August was another great month, with a changing team of volunteers coming into their own and getting the hang of what is required when running a rescue centre. The dry season has kicked in and the amount of leaves on the ground shows that the flora is really feeling the effects. Even with everybody doing their best at water conservation it still needs to be pumped from the small stream every few days.
August was a continuation of July’s primate behaviour, with a lot of noise and bravado from monkeys trying to impress us. One again demonstrating that they should never have been with people in the first place!
La Sapa seemed to be where all the action was this month. Biko and Rayko (young male large headed capuchins) were moved from the clinic and joined Apollo (adult male large headed capuchin), Kres (female large headed capuchin) and Nando (male white fronted capuchin) in La Sapa. Although we’d rather have them outside, it is rewarding to watch these rescued animals all interacting well and apparently enjoying their enclosure.
Following on from last months debate regarding Loki (male woolly monkey) the decision was made to enclose him. His behavior was a constant worry and we have to consider both human and animal safety.
Initially Loki was put in with Rimaq and Lucio (our adult male spider monkeys). Experience has taught us that careful observation was required as spider monkeys can be unpredictable when dealing with other adult males. Around dusk, Rimaq and Lucio decided to chase Loki. The situation was quickly controlled as Olivia acted instantly and there were no injuries. So much for a happy family of monkeys! The second choice was to put Loki in La Sapa with the group of capuchin monkeys (Nando, Apollo, Kres, Biko, and Rayko). Although looking unhappy being enclosed again, Loki fitted well within this group and is certainly the alpha, dominating the feeding table. This was only a short-term option as the capuchins were set to be released later this month. But even this was not to be… Unfortunately because of a momentary lack of concentration, all six monkeys were prematurely released from the enclosure. Sometimes animals can’t wait…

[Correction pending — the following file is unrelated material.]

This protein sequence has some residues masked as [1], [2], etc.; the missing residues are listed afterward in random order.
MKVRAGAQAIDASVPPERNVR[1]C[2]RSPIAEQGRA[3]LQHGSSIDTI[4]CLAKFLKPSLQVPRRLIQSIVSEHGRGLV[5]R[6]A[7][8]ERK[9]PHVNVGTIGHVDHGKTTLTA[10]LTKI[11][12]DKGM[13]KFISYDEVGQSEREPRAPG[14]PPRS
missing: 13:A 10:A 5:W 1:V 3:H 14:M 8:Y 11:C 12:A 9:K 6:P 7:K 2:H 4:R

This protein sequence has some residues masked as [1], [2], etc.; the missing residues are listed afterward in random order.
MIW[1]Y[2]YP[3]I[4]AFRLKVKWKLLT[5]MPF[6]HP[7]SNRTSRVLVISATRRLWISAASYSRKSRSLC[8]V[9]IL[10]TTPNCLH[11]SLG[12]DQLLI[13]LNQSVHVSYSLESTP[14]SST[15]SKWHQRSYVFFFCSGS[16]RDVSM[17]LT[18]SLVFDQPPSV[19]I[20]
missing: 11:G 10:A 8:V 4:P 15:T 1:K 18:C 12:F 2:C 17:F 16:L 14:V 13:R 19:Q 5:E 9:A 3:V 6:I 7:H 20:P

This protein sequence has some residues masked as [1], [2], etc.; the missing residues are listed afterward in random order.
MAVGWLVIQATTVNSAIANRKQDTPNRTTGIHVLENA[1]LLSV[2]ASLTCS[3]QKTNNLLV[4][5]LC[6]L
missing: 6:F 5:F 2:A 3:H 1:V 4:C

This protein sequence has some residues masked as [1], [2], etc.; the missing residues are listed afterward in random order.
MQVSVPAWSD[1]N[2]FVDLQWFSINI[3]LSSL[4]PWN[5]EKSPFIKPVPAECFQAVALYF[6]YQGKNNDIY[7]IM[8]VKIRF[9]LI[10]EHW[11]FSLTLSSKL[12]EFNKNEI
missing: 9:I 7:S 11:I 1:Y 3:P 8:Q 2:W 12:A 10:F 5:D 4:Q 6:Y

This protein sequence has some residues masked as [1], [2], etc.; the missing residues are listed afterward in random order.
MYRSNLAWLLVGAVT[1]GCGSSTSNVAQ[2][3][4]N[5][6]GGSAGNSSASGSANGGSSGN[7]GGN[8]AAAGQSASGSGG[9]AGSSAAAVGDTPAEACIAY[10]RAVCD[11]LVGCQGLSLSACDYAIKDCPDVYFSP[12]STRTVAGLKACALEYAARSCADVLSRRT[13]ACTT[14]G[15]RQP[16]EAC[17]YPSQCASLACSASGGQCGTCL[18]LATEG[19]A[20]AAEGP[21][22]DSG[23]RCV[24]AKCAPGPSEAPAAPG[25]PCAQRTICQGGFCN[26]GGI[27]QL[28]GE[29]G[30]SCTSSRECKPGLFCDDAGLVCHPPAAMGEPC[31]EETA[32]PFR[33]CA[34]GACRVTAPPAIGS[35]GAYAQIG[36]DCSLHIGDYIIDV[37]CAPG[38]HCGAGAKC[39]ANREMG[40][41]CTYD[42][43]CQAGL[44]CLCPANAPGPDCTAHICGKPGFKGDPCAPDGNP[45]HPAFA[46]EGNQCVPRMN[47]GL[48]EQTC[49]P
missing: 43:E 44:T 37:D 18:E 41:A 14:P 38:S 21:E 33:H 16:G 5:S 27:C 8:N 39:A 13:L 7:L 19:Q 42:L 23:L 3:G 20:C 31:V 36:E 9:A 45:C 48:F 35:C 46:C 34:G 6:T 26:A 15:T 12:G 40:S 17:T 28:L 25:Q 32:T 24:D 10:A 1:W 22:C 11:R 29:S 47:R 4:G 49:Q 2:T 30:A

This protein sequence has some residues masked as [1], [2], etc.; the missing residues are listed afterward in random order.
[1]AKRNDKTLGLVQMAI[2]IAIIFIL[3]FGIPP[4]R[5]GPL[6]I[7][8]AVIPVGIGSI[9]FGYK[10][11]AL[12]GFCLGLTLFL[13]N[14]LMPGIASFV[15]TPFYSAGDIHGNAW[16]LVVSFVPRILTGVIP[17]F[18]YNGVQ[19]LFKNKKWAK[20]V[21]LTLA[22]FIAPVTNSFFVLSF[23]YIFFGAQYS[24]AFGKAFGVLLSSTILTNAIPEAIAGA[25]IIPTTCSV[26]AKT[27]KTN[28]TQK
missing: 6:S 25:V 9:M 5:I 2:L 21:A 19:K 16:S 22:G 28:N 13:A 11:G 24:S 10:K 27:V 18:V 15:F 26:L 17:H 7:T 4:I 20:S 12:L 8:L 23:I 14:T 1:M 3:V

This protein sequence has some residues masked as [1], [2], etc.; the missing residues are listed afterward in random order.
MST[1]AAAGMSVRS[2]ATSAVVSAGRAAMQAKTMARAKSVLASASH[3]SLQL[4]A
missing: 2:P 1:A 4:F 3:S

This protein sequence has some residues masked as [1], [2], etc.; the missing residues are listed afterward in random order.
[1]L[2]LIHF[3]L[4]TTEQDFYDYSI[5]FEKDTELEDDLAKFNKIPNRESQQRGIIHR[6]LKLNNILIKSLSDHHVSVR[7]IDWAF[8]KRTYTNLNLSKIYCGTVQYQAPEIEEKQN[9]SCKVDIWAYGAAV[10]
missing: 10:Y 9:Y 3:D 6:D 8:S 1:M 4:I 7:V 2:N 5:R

Despite the premature release everything seemed to be going fine to begin with but unfortunately on one day Apollo didn’t back off when Olivia was walking past and attacked her. Apollo ran off and fortunately Olivia avoided bites and only suffered some scratches. Since he’s been out he has not gone into the trees and his unpredictable behaviour and short fuse make him a potential danger to us. It seems that just like Loki he may have to be an animal enclosed for everyone’s safety. We can’t blame the animals for this, as their behaviour is the fault of the people who decided to take a wild animal as a pet. Apollo is back in La Sapa enclosure.
Not everything was sad though! Nando found the company of our adult female white fronted capuchin, Chaira, whilst Biko and Rayko are enjoying the outside and seem to be fine with the outside group of capuchins. We hope with some time and effort from us, we can teach these young capuchins to concentrate on their own species. We consider this one of the most important jobs here and is the reason for our no touch policy. If we can break these animals of their attachment to humans then we can avoid permanently enclosing them in the future.